(b) Each health care provider, as defined in section 19a-7h, who has provided immunizations pursuant to section 10-204a and each health care provider as described in section 10-206 who has provided health assessments pursuant to section 10-206 to a child who is seeking to enroll in a public school in this state shall provide reports of such immunizations and health assessments to the designated representative of the local or regional school district governing the school in which the child seeks to enroll. Such health care providers shall also report the results of health assessments required pursuant to section 10-206 and report on immunizations provided pursuant to section 10-204a to such representative for each child enrolled in such public school. Each local and regional board of education shall annually designate a representative to receive such reports from health care providers.

Sec. 10. Section 52-557b of the general statutes is repealed and the following is substituted in lieu thereof (Effective July 1, 2003):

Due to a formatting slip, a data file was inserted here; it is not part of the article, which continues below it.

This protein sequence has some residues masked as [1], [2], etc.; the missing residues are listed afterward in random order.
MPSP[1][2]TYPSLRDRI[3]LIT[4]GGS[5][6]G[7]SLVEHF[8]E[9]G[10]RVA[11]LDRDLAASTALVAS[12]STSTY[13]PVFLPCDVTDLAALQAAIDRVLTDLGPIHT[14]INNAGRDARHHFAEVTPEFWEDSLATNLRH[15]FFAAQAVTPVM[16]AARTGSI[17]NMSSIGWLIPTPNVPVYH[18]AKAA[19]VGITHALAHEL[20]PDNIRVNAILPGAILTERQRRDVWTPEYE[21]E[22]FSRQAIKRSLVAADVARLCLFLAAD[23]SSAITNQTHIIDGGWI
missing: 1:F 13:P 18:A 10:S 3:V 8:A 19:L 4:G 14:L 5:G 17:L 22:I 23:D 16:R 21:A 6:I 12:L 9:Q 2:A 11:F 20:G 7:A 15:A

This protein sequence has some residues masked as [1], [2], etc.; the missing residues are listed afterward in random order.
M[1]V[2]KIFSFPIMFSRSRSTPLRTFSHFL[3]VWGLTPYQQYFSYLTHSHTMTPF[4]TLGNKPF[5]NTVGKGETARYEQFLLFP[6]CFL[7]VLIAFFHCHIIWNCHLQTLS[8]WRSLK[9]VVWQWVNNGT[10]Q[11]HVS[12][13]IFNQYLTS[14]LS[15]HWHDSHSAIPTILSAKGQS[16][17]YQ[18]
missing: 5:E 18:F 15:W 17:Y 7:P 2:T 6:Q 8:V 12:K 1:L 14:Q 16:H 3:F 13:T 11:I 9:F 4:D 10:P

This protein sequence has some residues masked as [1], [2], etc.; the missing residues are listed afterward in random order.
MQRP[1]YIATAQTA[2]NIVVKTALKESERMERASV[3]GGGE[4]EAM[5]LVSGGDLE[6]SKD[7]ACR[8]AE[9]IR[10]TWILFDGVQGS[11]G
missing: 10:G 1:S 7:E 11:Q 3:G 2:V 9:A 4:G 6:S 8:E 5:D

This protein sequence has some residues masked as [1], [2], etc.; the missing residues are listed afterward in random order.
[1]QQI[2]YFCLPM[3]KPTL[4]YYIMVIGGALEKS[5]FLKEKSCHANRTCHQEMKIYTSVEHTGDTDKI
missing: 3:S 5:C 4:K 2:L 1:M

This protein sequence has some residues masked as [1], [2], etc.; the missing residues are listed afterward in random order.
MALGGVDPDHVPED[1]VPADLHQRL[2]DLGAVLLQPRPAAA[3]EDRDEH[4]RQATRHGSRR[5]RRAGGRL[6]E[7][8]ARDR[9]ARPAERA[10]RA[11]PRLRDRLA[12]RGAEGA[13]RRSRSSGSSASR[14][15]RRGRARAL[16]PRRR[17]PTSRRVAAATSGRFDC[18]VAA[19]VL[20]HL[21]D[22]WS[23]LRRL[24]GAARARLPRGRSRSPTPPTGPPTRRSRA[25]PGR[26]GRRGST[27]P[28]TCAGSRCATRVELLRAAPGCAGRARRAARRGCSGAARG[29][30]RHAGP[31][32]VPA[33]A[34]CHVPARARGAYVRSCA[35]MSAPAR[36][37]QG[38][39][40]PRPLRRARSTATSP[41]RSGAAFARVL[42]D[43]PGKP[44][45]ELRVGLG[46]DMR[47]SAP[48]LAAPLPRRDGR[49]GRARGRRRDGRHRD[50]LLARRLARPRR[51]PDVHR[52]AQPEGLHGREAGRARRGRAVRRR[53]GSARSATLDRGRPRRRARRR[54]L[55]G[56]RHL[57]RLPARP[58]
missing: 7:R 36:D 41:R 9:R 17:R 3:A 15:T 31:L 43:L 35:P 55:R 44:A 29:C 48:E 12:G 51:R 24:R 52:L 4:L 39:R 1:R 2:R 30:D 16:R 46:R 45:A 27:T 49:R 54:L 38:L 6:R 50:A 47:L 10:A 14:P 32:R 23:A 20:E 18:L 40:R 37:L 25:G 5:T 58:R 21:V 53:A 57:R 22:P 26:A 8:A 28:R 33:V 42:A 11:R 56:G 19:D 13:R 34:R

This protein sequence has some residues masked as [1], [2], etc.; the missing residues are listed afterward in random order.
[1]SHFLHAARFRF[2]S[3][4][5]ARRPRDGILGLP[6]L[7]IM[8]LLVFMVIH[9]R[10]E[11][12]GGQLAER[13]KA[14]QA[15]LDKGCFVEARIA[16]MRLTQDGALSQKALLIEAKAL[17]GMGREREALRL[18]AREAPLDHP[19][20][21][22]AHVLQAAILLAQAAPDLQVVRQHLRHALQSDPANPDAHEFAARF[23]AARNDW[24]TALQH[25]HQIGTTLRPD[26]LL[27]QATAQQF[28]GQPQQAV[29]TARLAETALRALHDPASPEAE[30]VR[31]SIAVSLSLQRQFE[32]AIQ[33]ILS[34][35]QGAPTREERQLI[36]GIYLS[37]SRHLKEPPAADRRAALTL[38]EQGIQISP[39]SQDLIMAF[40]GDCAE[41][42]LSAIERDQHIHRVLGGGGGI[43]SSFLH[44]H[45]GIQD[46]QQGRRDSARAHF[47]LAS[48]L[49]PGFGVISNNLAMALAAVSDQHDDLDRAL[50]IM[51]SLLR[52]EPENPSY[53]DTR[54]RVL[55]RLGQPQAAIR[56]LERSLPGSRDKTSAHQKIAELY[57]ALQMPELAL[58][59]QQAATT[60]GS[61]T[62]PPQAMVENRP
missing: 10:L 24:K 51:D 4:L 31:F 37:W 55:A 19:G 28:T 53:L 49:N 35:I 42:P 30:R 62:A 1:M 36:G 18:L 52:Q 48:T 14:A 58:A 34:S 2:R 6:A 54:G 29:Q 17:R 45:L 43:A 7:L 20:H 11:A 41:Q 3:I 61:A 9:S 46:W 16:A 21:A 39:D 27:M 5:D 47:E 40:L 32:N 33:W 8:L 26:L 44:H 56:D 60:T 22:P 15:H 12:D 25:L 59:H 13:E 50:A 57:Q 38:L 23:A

(a) A person licensed to practice medicine and surgery under the provisions of chapter 370 or dentistry under the provisions of section 20-106 or members of the same professions licensed to practice in any other state of the United States, a person licensed as a registered nurse under section 20-93 or 20-94 or certified as a licensed practical nurse under section 20-96 or 20-97, a medical technician or any person operating a cardiopulmonary resuscitator or a person trained in cardiopulmonary resuscitation or in the use of an automatic external defibrillator in accordance with the standards set forth by the American Red Cross or American Heart Association, who, voluntarily and gratuitously and other than in the ordinary course of such person's employment or practice, renders emergency medical or professional assistance to a person in need thereof, shall not be liable to such person assisted for civil damages for any personal injuries which result from acts or omissions by such person in rendering the emergency care, which may constitute ordinary negligence. The immunity provided in this subsection does not apply to acts or omissions constituting gross, wilful or wanton negligence. For the purposes of this subsection, "automatic external defibrillator" means a device that: (1) Is used to administer an electric shock through the chest wall to the heart; (2) contains internal decision-making electronics, microcomputers or special software that allows it to interpret physiologic signals, make medical diagnosis and, if necessary, apply therapy; (3) guides the user through the process of using the device by audible or visual prompts; and (4) does not require the user to employ any discretion or judgment in its use.